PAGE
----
Gopan has never faced the kind of crisis that he is facing currently in 38 years of running a teashop. The COVID-19 outbreak had dealt a cruel blow, but he managed to recover somewhat when the situation eased. But, the hike in fuel prices and that of commercial cooking gas has made the future uncertain for many like him.
Street vendors, who depend largely on a clientele of lower-income groups, have a limit to which they can increase their prices. Even a meagre single digit hike would lead to a fall in the number of customers.
"Now the price of cooking gas has gone up to ₹2,400 for a 19.5 kg commercial cylinder. The cylinder I use for making tea lasts just a day, while the one for snacks lasts a day-and-a-half. The material stock which I used to purchase for ₹10,000 now costs around ₹15,000. There are two people I employ here, to whom I have to pay the salary earlier agreed upon. I am the sole earning member of a four-member family. At the rate at which fuel and commodity prices are increasing, this could soon become unsustainable," says Gopan, whose stall is in the Fort area in the capital.
Due to the constant increase in prices, not many remember that the commercial LPG cylinder was priced at ₹1,029 in May 2020. Since then, it has steadily gone up with the price increasing by ₹105 in March this year, by ₹250 in April and ₹102.50 this month, to reach the current level of ₹2,400.
C. Thankamany, 64, who runs a wayside vegetable vending business at Vazhayila, says the increasing price of vegetables has led to a fall in customers. The number of vendors in her area has dropped from around 29 before the pandemic to 17 now.
“The vegetables I used to purchase for ₹30-40 a kg just a few months back now cost ₹70-80 now. The transportation cost from Chala market is around ₹400 daily, as people will buy only fresh stock. A box of 24 kg of tomatoes, which used to cost us ₹600, has now gone up to ₹1,700. Of this, I will be able to sell only around 20 kg as invariably some of it will be rotten. But, I can’t tell all this to customers, who won’t purchase if I raise the price even a bit. At home too, it is a struggle due to cooking gas prices. Due to lack of space at home, we can’t use firewood for cooking either,” she says.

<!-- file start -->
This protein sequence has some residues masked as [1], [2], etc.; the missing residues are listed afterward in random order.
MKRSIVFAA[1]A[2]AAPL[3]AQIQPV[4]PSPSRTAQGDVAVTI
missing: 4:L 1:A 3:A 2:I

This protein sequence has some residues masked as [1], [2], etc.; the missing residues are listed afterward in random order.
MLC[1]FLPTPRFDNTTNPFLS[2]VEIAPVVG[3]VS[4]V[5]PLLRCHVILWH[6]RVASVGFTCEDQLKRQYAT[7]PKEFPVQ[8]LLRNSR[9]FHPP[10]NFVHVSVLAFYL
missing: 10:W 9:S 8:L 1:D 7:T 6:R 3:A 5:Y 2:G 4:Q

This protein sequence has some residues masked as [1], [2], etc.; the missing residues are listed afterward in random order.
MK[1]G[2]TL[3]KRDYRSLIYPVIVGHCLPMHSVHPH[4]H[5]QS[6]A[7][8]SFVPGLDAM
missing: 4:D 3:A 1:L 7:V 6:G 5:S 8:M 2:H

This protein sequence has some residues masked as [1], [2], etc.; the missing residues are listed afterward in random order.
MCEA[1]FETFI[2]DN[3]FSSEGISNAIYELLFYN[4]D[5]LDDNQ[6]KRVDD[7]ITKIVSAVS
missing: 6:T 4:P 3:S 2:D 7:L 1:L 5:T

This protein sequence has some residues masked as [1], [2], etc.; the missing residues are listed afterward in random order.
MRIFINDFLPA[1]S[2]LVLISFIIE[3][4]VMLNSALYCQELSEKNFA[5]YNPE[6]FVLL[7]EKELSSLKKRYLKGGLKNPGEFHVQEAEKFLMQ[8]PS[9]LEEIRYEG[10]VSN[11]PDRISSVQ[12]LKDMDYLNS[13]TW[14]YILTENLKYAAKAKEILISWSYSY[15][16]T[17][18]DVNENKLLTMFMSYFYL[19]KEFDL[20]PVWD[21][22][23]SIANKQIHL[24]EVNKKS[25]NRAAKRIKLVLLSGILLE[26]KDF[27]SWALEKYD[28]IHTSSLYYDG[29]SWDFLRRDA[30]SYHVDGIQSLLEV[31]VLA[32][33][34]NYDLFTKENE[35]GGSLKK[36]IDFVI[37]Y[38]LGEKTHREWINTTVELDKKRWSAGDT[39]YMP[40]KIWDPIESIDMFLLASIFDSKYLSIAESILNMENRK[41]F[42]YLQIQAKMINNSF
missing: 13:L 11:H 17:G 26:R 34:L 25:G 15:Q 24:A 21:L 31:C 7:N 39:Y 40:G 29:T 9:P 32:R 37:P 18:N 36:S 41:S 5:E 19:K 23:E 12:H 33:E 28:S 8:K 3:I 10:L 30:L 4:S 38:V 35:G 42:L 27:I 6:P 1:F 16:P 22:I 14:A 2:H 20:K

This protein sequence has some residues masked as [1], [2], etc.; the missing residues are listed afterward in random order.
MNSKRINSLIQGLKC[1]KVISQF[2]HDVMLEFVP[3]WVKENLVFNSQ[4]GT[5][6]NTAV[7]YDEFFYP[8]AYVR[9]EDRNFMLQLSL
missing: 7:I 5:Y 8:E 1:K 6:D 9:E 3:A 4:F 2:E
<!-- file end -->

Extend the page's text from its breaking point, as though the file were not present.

Navas, who runs a wayside eatery at Vellayambalam along with his relatives, says they had to increase the price of chicken curry and tea in recent days to make the business sustainable. The prices of palm oil, dalda and other materials that they use regularly for cooking have gone up considerably in the past two years, denting their profit.
Balu, who runs a fruit vending business at Vazhuthacaud, says he has been struggling to repay the loans that he has availed for the business and for the education of his children . Business has fallen to one-fourth of what it was before the pandemic, he says.
According to Michael, leader of a street vendors' union affiliated to the AITUC, quite a few street vendors have given up business, while the ones who are remaining are struggling to survive.
"At all the recent meetings that we have had with street vendors, many of them have spoken about how their businesses have become unsustainable. Many stick to it because they have done this for long and it is too late to start anything fresh. If the fuel and commodity prices don't fall considerably, it will be quite a struggle for them," he says.